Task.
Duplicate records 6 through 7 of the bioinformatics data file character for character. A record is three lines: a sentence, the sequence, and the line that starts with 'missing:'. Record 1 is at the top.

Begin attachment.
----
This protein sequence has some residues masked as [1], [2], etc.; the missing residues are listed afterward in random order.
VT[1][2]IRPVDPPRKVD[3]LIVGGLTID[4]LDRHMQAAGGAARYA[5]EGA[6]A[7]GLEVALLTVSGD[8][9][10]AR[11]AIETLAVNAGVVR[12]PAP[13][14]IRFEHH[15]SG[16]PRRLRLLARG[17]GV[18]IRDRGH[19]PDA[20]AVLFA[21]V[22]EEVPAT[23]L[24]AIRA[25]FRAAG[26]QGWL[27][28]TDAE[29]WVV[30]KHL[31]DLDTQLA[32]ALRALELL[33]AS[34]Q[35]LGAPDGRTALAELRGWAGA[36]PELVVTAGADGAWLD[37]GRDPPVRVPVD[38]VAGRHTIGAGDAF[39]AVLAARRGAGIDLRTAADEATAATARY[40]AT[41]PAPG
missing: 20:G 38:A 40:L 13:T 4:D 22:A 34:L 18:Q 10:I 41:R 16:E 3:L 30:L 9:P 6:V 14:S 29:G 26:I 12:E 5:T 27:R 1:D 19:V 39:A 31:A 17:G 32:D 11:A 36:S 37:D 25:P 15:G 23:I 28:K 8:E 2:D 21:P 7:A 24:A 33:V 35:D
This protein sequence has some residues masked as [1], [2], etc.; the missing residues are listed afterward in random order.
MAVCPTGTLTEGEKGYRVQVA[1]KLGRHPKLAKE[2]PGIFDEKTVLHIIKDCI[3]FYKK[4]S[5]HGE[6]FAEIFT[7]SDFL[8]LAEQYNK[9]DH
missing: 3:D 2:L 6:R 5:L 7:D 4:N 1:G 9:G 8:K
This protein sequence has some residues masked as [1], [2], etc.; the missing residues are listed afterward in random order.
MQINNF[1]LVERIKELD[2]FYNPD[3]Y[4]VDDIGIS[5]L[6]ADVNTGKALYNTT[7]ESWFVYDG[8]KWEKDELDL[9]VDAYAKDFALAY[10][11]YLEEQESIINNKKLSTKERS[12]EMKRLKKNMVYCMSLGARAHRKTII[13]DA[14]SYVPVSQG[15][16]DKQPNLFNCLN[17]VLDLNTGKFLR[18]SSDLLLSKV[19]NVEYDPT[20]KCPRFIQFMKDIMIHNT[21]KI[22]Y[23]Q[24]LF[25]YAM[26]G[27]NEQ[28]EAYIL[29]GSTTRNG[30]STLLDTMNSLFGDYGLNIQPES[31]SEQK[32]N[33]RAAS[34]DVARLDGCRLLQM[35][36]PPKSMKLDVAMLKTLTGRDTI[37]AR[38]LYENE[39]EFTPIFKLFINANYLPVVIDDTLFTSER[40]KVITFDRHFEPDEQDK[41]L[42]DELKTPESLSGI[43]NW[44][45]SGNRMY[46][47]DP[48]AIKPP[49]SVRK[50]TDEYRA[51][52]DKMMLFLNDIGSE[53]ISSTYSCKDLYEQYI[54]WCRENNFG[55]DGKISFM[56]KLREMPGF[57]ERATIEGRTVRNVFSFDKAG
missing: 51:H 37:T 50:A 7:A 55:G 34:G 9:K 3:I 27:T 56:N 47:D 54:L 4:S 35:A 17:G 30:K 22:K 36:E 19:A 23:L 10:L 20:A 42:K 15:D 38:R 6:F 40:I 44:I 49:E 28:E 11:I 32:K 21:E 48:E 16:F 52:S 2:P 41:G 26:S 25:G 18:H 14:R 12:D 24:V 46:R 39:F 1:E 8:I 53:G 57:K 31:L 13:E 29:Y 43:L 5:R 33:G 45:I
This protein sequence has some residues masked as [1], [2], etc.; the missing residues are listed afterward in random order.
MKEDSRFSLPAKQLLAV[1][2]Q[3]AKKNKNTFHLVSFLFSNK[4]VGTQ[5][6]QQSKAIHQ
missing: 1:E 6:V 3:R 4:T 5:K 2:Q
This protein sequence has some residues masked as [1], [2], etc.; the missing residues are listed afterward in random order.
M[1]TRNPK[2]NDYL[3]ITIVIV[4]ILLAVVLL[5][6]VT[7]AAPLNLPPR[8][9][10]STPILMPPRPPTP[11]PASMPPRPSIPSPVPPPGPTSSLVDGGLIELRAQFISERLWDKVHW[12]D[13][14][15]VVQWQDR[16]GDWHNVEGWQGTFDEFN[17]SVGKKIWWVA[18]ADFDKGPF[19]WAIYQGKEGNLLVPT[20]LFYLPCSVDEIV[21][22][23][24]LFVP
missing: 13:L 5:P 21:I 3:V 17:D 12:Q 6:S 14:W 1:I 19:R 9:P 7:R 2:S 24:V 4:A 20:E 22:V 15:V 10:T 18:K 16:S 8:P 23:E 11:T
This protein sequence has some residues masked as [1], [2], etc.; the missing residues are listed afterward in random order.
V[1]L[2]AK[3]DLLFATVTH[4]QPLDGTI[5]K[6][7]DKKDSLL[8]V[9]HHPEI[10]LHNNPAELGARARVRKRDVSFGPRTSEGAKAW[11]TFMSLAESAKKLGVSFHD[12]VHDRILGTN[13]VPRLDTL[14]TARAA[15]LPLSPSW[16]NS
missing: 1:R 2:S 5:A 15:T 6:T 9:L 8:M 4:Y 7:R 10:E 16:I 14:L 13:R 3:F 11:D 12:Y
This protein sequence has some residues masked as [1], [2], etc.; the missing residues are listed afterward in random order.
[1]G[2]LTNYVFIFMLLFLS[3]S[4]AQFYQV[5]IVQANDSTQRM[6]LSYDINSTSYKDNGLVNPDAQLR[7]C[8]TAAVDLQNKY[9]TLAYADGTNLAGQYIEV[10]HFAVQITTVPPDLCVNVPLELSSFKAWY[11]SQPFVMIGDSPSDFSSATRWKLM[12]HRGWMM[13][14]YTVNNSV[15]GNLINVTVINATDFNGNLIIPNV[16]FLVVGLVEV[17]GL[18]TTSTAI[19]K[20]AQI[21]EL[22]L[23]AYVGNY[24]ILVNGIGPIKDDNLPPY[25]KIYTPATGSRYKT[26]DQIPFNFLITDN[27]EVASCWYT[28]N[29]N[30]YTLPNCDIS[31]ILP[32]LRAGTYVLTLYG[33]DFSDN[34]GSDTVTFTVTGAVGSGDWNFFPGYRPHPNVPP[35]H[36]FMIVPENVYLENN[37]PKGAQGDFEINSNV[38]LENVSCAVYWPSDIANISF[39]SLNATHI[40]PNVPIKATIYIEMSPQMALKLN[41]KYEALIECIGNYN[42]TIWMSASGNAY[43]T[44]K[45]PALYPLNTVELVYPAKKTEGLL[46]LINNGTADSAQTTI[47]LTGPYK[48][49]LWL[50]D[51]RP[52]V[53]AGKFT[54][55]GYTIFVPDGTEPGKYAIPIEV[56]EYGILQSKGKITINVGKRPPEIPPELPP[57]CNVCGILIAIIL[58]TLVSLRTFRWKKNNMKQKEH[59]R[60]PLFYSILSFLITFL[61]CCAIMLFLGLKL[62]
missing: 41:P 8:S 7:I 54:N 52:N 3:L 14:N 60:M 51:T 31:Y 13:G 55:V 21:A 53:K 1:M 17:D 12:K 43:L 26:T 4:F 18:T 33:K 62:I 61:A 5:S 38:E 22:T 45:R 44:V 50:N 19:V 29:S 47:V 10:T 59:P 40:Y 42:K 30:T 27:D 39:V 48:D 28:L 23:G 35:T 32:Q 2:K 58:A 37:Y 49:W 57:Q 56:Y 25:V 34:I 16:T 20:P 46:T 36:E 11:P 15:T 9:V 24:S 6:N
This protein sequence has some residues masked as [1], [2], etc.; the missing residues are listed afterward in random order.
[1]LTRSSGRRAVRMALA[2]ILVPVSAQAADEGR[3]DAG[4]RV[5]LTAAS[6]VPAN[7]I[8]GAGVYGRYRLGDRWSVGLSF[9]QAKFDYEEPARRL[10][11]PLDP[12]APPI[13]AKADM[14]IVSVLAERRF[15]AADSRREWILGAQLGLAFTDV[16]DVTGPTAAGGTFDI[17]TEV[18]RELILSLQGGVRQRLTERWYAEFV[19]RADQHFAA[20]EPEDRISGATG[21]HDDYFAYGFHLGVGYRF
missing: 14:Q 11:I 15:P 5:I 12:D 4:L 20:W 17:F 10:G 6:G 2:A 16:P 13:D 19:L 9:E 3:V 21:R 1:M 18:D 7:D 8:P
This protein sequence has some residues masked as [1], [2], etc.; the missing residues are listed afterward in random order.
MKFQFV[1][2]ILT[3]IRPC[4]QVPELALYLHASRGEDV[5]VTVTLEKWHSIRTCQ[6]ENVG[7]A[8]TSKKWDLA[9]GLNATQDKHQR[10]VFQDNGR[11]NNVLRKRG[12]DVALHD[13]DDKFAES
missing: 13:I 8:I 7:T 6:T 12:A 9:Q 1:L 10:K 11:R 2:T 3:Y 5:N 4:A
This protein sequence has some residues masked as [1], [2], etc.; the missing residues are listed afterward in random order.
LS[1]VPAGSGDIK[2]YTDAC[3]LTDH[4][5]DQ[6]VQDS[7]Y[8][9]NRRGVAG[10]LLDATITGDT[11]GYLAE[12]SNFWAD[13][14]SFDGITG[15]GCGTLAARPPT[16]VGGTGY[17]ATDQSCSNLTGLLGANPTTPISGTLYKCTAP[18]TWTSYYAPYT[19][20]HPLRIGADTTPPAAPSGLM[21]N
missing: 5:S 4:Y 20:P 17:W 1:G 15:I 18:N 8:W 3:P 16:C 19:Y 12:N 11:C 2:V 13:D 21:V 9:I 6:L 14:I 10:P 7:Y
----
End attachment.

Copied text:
This protein sequence has some residues masked as [1], [2], etc.; the missing residues are listed afterward in random order.
V[1]L[2]AK[3]DLLFATVTH[4]QPLDGTI[5]K[6][7]DKKDSLL[8]V[9]HHPEI[10]LHNNPAELGARARVRKRDVSFGPRTSEGAKAW[11]TFMSLAESAKKLGVSFHD[12]VHDRILGTN[13]VPRLDTL[14]TARAA[15]LPLSPSW[16]NS
missing: 1:R 2:S 5:A 15:T 6:T 9:L 8:M 4:Y 7:R 10:E 16:I 14:L 13:R 3:F 11:D 12:Y
This protein sequence has some residues masked as [1], [2], etc.; the missing residues are listed afterward in random order.
[1]G[2]LTNYVFIFMLLFLS[3]S[4]AQFYQV[5]IVQANDSTQRM[6]LSYDINSTSYKDNGLVNPDAQLR[7]C[8]TAAVDLQNKY[9]TLAYADGTNLAGQYIEV[10]HFAVQITTVPPDLCVNVPLELSSFKAWY[11]SQPFVMIGDSPSDFSSATRWKLM[12]HRGWMM[13][14]YTVNNSV[15]GNLINVTVINATDFNGNLIIPNV[16]FLVVGLVEV[17]GL[18]TTSTAI[19]K[20]AQI[21]EL[22]L[23]AYVGNY[24]ILVNGIGPIKDDNLPPY[25]KIYTPATGSRYKT[26]DQIPFNFLITDN[27]EVASCWYT[28]N[29]N[30]YTLPNCDIS[31]ILP[32]LRAGTYVLTLYG[33]DFSDN[34]GSDTVTFTVTGAVGSGDWNFFPGYRPHPNVPP[35]H[36]FMIVPENVYLENN[37]PKGAQGDFEINSNV[38]LENVSCAVYWPSDIANISF[39]SLNATHI[40]PNVPIKATIYIEMSPQMALKLN[41]KYEALIECIGNYN[42]TIWMSASGNAY[43]T[44]K[45]PALYPLNTVELVYPAKKTEGLL[46]LINNGTADSAQTTI[47]LTGPYK[48][49]LWL[50]D[51]RP[52]V[53]AGKFT[54][55]GYTIFVPDGTEPGKYAIPIEV[56]EYGILQSKGKITINVGKRPPEIPPELPP[57]CNVCGILIAIIL[58]TLVSLRTFRWKKNNMKQKEH[59]R[60]PLFYSILSFLITFL[61]CCAIMLFLGLKL[62]
missing: 41:P 8:S 7:I 54:N 52:N 3:L 14:N 60:M 51:T 31:Y 13:G 55:V 21:A 53:K 1:M 17:D 12:K 43:L 26:T 4:F 18:T 33:K 62:I 61:A 5:S 38:E 22:T 45:R 44:V 50:N 19:V 29:S 47:V 10:T 59:P 40:Y 42:K 30:T 27:D 39:V 48:D 28:L 23:G 35:T 32:Q 2:K 58:A 37:Y 49:W 57:Q 56:Y 25:V 34:I 16:T 20:P 46:T 36:E 11:P 15:T 9:V 24:S 6:N